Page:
Russia is close to North Korea. In its previous incarnation as the Soviet Union, in 1965, it built North Korea's infamous Yongbyon facilities. Russia was also instrumental in convincing the North to agree to reactivate a railway line connecting it to South Korea. Kim Jong-il, the North's enigmatic leader, celebrated his 61st birthday, in February, in the Russian embassy in Pyongyang.

The mooted pipeline may be nothing but a pipe dream. Even optimists admit that it would require 4 years to construct - more likely 8 to 10 years. But Russia is in no hurry. Russian gas to the pariah state could yet prove to be a key ingredient in any settlement. Russia intends to drive a hard bargain. It is likely to try to swap gas supplies to the Koreans for the preservation of Iraqi oil contracts signed by Saddam's regime with Russian energy behemoths.

Regardless of geopolitical vicissitudes, Russia views Asia - mainly China, Japan and South Korea - as growth markets for its energy products. By 2008 or 2010, Russia plans to sell 20-30 billion cubic meters a year of gas from the Kovykta field, co-developed by Interros, the Tyumen oil company and British Petroleum, to China, South Korea and, possibly, Mongolia.

According to Asia Times:

"Russia is looking at two competing plans. One, backed by Russia's top oil firm Yukos and China, is a $2.5 billion, 2,400- kilometer extension of the existing network from near Irkutsk to Daqing, China. The other, backed by Rosneft and Japan, would cost $5.2 billion and circumvent China, running 3,800 kilometers to the Russian Far East city of Nakhodka on the Sea of


Japan ... The Russian Energy Ministry eventually recommended that the Japanese and Chinese proposals be combined into one project, a third option to build the (1.6 million barrel a day) pipeline to Daqing and then extend it to Nakhodka."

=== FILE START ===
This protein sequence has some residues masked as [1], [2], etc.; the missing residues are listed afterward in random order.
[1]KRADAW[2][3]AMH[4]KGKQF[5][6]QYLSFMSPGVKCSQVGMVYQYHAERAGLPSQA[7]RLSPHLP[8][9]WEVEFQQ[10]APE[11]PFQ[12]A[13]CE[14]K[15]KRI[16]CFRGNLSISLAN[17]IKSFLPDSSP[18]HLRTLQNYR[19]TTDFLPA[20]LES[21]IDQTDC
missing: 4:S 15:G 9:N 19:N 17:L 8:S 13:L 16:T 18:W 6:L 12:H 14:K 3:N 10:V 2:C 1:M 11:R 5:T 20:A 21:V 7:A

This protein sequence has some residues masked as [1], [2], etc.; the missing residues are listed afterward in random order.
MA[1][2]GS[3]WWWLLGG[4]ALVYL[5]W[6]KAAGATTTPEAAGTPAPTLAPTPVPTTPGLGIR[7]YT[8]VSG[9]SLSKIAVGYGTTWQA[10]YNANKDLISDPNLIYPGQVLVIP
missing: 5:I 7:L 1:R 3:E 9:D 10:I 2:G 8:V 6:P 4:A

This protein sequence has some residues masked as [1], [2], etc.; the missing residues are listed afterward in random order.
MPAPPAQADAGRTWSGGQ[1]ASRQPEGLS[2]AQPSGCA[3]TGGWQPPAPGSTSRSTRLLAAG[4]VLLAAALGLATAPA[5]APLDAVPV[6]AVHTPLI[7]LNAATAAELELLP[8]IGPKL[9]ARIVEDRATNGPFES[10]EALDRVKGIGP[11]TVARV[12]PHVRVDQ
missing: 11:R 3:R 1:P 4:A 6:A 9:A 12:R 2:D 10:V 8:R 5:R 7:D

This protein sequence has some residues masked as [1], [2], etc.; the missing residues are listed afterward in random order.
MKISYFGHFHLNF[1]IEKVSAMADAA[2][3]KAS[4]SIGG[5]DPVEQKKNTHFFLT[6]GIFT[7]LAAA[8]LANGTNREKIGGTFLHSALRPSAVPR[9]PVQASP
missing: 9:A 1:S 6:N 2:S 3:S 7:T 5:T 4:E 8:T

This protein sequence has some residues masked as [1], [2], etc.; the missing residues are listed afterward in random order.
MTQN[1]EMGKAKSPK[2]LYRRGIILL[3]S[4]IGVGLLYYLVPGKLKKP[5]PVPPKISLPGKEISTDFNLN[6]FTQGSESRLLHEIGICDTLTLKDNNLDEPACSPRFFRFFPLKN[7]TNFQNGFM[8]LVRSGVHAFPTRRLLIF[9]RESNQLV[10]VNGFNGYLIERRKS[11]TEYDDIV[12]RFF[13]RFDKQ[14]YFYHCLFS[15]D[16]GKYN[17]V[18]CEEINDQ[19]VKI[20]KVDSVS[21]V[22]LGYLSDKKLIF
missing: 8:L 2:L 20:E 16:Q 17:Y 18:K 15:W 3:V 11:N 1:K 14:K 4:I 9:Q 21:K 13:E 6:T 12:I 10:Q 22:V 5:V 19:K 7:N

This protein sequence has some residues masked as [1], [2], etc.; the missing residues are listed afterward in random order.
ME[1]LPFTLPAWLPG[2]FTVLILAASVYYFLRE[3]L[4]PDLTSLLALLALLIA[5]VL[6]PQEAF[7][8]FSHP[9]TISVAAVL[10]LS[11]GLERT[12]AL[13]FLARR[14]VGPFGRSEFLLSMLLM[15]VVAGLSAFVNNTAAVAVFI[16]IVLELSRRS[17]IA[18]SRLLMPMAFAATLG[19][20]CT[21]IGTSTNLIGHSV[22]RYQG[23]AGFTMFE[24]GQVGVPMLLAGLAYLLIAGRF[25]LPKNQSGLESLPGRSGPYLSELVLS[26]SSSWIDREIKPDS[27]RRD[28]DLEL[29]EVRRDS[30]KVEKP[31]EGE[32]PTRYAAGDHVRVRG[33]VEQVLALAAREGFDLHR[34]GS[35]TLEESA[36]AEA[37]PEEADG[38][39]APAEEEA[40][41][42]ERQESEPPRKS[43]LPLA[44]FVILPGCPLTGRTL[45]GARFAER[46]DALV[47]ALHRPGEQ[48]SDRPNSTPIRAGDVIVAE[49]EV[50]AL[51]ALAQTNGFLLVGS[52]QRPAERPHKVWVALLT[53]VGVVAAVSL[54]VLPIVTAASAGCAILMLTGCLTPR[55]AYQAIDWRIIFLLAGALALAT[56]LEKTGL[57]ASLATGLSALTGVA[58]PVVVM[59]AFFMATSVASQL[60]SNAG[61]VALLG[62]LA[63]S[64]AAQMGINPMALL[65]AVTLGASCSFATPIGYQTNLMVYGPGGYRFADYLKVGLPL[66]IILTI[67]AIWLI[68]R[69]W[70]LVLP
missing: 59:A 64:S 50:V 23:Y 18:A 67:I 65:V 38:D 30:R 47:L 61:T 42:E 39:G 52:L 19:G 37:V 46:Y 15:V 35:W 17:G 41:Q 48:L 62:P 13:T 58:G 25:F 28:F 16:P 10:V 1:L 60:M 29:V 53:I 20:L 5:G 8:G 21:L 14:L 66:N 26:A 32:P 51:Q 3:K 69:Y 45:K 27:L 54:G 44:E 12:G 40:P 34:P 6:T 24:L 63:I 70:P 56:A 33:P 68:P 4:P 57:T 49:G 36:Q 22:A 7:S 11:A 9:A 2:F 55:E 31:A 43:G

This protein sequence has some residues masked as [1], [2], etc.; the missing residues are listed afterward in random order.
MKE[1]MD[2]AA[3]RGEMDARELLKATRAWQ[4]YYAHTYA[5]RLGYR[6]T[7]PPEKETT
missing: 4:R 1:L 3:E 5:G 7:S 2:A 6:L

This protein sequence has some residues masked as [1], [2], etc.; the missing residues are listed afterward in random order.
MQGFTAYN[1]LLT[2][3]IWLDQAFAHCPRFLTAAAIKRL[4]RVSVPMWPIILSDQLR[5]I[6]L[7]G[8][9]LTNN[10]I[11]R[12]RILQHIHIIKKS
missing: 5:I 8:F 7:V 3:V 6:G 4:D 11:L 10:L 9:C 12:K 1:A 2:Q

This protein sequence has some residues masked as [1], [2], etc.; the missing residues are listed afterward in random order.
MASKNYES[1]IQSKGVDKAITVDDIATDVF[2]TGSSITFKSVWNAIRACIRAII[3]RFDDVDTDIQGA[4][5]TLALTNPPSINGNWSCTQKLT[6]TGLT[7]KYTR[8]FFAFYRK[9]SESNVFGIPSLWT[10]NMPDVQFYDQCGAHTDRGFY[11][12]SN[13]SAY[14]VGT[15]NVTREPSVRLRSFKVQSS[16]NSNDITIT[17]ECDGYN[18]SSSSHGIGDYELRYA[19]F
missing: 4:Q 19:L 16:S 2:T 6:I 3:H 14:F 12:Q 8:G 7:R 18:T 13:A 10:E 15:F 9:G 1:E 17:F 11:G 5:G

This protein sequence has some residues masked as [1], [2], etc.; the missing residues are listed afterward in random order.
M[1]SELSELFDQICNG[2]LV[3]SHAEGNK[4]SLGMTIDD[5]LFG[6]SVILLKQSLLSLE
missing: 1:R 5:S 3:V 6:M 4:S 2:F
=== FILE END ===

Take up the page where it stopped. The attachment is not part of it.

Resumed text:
Extending the network eastward is by no means the consensus. Prime Minister Mikhail Kasyanov opened a cabinet meeting last month with the confident - but speculative - declaration that there is enough oil in Siberia to justify a pipeline. Russia's Energy Minister, Igor Yusufov, observed correctly that, in the absence of sufficient exploration, oil and gas reserves in Siberia and the Far East, pegged at 1 billion tons, are, at best, guesstimates. If these are smaller than projected, the eastern thrust would prove to be a costly error.

More than $12 billion are needed in order to explore the vast swathe and to develop it to a profitable level of production - about 100 million tons a year by 2020. The pipelines will funnel 70-80 million tons of crude and 30 billion cubic meters of natural gas a year to Asian buyers.

Still, Russia cannot ignore the Asian markets, nor can it wait a decade or two to avoid commercial risks. Last week, Russia's Energy Ministry concluded the negotiation of a 10-year collaborative effort with Japan involving the construction of oil and gas pipelines, the development of hydrocarbon fuel reserves in Siberia and other projects.

Yesterday, Russian Ambassador to China, Igor Rogachev, told Interfax, the Russian news agency, that "in the past three years, the dynamic growth of merchandise turnover (between Russia and China led to a) volume (of) close to $12 billion last year. This year the volume of bilateral trade grew 37 percent for the first two months and exceeded $2 billion."

Russian exports to China since the beginning of the year soared by 27 percent and Russian imports by 62 percent. China is an avid consumer of Russian electricity generation, aviation, space, laser, and nuclear technologies. Russian firms made inroads into the construction of Chinese hydroelectric plants and railways.

The two countries have "plans for the construction of the Russia-China oil pipeline, and delivering up to 30 million tons of oil a year in it, and a gas pipeline from eastern Siberia to the northeast of (North Korea), and to consumers in third countries." Russia is constructing "a number of major, modern facilities ... in China, (including) the first and second (generating) units at the Tianwan nuclear power plant." China has also signed a contract to buy Russian Tu-204 civil aircraft.

Nor is the cooperation limited to heavy or military industry, explained the Ambassador:

"Agreements between Chinese and Russian companies that provide for the assembly in Russia color televisions and household air conditioners are being successfully implemented."

Twelve years after the demise of communism, Russia is regrouping. It is patching the torn fabric of its diplomacy. In the best American tradition, it is leveraging its growing pecuniary clout - now that it is poised to become the world's leading energy producer. It is reorienting itself - emphasizing Asia over Europe. It is building new bridges and forming new alliances, both commercial and strategic.

As long as these serve the interests of the sole superpower - as may be the case with North Korea - Russia's revival as an important regional player is tolerated. But, following its sudden swing to the Franco-German camp in the run-up to the Iraqi campaign, it is on probation. Should it engage in anti-American activities, it may find that American patience and tolerance are rather strained.